Lichen sclerosus and stress

Sit

Tight &

Resist

Eating

Something

Sweet

As I mentioned in What causes lichen sclerosus?, it’s a soup of causes and each person’s experience is unique. Among the online communities, there is one thing we tend to share as an LS trigger: stress. While I enjoyed coming up with the stress antidote acronym above, stress goes deeper than we think.

Photo by Maria on Pexels.com

So, what’s up with lichen sclerosus and stress?

We have an interesting relationship with stress. We throw that word around as often as we do the word busy. Perhaps they’re related. Let’s break it down.

According to the Cleveland Clinic, stress is natural:

Stress is a normal human reaction that happens to everyone. In fact, the human body is designed to experience stress and react to it. When you experience changes or challenges (stressors), your body produces physical and mental responses. That’s stress. Stress responses help your body adjust to new situations.1

The stress response helps us to adapt and grow. It fosters resilience.

But what if we’re stuck in a stress response?

I’m pretty sure I don’t need to talk to you about stress. What I do want to talk about is stress and LS.

There are many types of stress. We tend to think of the kind that creates emotional/mental difficulties: work, family, finances, health…

Then there’s stress on the body. My spine reminds me every time I overdo something and it takes me longer to recover.

A deeper stress is one we cannot see: oxidative stress or OS. LS and OS are in a relationship together. And it’s not going very well. According to a 2019 National Library of Medicine article:

It appears evident, as in other chronic inflammation processes, that OS plays an important role not only in the pathogenesis, but also in the development, maintenance, and progression of LS. 2

Oh, yes. I just found some rather interesting research that has me rethinking stress and LS. The article continues (let me run with this for a bit. It’s fascinating):

The presence of an oxidative imbalance in the diseased tissues can thus contribute to destroy the tissue of the skin and mucous membranes during LS. 3

Wait for it…

Sander et al (2004) found that the following were present in LS lesions: products of lipid peroxidation in high concentration in the keratinocytes of the epidermal basal cell layers; oxidative DNA damage in all LS lesions; oxidative protein damage in the areas of dermal sclerosis… 4

What’s lipid peroxidation got to do with it? I may be way out on a limb here… this next research is not related to LS but came up in answer to my question of how to heal/prevent lipid peroxidation:

A combination of vitamins C and E (ascorbic acid, tocopherol) or solitary supplementation with vitamin A (retinoic acid) prevented lipid-peroxidation. 5

National Library of Medicine

Even though the focus of the research above was not LS, it appears to address a pretty major component of the LS research article:

OS, through lipid peroxidation, is likely the most significant cause of tissue damage and consequent fibrosis, which, as the disease progresses, causes its late complications. OS is, therefore, integral part of the disease and has an influence on its progression, including its possible malignant transformation. 6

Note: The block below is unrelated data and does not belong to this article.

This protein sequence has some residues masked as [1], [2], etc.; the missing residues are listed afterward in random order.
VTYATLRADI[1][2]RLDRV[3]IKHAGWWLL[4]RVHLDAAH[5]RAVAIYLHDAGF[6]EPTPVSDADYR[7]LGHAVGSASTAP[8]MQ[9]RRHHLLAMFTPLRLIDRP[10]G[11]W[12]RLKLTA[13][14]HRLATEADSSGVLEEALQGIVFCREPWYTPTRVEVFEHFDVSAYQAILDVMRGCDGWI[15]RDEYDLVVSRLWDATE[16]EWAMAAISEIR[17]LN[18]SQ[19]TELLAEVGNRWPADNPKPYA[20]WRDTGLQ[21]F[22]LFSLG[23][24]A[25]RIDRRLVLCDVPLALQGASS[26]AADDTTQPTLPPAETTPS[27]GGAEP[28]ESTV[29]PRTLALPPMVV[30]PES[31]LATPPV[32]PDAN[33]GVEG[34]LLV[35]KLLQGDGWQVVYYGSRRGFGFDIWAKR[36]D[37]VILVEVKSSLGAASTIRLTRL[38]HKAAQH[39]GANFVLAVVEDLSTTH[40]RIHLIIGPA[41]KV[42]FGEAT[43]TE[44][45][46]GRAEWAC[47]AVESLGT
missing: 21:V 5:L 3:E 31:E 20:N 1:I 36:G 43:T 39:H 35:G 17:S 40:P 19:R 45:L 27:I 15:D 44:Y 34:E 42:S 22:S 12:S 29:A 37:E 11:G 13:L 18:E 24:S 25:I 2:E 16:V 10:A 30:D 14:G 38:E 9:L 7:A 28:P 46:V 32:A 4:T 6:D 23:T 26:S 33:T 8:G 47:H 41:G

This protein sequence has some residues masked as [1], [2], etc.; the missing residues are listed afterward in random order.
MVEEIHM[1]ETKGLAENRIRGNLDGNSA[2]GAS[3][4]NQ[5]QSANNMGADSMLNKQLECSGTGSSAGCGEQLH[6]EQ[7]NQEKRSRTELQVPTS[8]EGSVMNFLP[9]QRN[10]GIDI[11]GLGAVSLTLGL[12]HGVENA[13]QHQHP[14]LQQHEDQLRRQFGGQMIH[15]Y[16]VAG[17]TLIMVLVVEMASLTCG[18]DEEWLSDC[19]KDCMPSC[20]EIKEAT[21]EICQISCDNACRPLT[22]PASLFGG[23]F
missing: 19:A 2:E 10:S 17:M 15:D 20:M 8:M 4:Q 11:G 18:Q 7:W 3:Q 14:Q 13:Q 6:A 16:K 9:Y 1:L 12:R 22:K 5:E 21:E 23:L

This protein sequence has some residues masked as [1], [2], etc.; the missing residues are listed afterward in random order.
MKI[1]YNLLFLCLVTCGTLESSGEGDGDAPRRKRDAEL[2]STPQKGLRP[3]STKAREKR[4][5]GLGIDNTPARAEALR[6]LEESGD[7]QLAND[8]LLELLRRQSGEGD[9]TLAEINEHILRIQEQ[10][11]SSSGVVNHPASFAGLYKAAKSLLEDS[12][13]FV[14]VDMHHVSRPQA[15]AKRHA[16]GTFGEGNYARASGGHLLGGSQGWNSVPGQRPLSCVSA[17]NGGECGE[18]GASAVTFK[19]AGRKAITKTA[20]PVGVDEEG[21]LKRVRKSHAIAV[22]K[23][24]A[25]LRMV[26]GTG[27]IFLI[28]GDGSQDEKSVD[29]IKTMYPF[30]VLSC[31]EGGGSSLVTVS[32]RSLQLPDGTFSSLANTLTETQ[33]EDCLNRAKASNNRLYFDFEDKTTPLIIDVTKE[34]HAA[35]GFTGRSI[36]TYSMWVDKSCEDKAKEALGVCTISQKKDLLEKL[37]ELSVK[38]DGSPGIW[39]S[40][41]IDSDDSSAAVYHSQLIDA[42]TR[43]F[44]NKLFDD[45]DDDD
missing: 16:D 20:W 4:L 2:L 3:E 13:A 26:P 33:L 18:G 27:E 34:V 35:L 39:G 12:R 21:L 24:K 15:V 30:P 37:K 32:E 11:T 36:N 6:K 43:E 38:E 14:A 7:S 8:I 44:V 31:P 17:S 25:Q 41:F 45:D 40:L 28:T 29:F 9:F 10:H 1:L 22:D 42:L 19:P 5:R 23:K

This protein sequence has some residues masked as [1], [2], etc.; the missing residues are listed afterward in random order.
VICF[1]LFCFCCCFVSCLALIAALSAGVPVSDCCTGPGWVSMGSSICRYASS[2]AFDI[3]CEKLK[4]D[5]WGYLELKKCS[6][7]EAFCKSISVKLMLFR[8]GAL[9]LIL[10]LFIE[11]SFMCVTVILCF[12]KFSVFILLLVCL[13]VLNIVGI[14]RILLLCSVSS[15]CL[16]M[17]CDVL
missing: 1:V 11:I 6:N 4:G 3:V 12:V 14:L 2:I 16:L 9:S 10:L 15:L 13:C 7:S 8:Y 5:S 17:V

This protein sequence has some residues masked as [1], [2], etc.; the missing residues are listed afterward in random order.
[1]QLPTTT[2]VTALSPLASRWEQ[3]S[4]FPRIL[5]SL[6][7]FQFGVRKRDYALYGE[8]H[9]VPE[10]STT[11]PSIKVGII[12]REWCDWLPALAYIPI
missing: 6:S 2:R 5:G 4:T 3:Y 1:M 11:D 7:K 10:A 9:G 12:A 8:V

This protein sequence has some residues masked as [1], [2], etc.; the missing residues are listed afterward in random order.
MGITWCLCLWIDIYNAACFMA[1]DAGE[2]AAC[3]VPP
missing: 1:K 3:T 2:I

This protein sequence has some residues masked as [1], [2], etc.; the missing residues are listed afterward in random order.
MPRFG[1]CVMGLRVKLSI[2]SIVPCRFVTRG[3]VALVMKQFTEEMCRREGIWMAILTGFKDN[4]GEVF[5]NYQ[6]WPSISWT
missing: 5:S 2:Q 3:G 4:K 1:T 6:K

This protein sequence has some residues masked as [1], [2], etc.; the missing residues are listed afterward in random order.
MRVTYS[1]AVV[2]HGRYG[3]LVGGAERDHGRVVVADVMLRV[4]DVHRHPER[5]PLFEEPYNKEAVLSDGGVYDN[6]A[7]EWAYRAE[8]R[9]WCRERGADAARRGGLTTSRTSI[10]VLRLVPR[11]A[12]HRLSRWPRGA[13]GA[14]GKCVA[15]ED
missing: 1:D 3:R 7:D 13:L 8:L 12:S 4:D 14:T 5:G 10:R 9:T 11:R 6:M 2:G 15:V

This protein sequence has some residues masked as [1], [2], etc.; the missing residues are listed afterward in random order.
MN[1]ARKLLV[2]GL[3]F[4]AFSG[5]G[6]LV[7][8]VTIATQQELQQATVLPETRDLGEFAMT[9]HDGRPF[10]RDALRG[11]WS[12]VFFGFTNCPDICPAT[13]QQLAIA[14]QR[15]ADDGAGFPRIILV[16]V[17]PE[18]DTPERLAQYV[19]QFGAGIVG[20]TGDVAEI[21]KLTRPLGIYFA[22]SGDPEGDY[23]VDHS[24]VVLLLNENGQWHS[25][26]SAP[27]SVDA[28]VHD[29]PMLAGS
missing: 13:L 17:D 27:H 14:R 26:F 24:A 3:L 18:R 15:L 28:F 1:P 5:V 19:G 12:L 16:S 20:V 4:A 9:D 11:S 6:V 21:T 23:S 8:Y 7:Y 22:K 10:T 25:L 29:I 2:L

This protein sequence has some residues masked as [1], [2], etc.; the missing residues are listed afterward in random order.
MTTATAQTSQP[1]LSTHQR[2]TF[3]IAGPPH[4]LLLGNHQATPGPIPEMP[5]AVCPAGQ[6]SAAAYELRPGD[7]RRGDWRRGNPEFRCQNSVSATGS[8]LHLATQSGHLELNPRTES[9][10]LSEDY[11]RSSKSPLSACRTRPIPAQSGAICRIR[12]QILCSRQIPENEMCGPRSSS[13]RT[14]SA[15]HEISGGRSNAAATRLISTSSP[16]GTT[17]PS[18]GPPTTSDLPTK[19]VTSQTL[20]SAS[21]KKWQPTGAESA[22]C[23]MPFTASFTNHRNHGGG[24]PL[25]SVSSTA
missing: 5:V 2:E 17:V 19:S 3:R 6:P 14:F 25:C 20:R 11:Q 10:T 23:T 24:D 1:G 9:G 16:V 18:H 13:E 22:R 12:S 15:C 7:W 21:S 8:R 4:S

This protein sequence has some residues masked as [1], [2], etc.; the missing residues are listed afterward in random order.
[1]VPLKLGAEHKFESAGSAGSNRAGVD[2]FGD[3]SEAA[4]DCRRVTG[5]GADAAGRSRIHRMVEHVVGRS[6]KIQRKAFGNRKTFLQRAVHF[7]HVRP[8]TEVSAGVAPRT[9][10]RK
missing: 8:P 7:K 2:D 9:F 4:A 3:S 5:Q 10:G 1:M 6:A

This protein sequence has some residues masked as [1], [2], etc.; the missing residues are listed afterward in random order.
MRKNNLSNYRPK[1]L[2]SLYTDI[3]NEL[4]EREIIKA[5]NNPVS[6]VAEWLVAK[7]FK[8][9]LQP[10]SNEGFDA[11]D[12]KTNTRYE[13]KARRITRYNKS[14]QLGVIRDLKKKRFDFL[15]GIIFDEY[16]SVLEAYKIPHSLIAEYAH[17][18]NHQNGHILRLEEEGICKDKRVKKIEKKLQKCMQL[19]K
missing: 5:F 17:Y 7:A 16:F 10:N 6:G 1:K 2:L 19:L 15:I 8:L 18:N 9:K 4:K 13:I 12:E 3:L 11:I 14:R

I’m not telling you to go out and buy vitamins and experiment with your health. I am sharing what I find as exciting bread crumbs (gluten-free, of course) on the path to healing LS.

I’ll let the research wrap it up:

Considering the role that OS plays in LS, therapeutic use of antioxidants, therefore, appears to be rational and possible, in association with other types of treatment. The purpose of this treatment option is not only that of reducing the damaging effects of OS on cells and tissues, but also of hindering the progression of LS and reducing the risk of malignant transformation. 7

It is important to work with a professional in order to get the right combination of vitamins/minerals, as well as dose, timing and delivery system.

It doesn’t, however, mean we can’t improve our consumption of foods containing these antioxidants as part of our nourishing protocols. And have the conversation with your health care practitioner.

Of course, more research is needed.

This is only one piece of the LS puzzle, however, we need all of the pieces in order to put it together. If we can’t yet prevent or cure LS, perhaps we can address each of the major factors involved.

I’ve mentioned gut health often as being a big piece of this puzzle. We can also look to cellular health and address the oxidative stress in our tissues and the mental/emotional/physical stress in our lives. It’s all connected.

I had no idea when I began writing this post that I would end up talking about OS and antioxidants. And to think…

…I was going to tell you to breathe.

Actually, I’m still going to do that but I’ll make it a separate post. 🙂

So, stress really is about Sitting Tight & Resisting Eating Something Sweet. Instead, opt for foods high in antioxidants.

Much love,

Stephanie

Read the next post in the series: Lichen sclerosus and trauma

Or pick up your copy of the award-winning book Lichen Sclerosus: Body, Mind & Spirit Practices to Heal the Stress of LS

If you find value in my content, thank you for supporting me by purchasing one of my books.

**This blog is meant to inform, not diagnose or treat specific health conditions. It is not a substitute for professional medical advice, diagnosis and treatment. Always consult your doctor or health care practitioner.

1 https://my.clevelandclinic.org/health/articles/11874-stress

2,3,4,6,7 https://www.ncbi.nlm.nih.gov/pmc/articles/PMC6709801/

5 https://pubmed.ncbi.nlm.nih.gov/15838641/

5 thoughts on “Lichen sclerosus and stress

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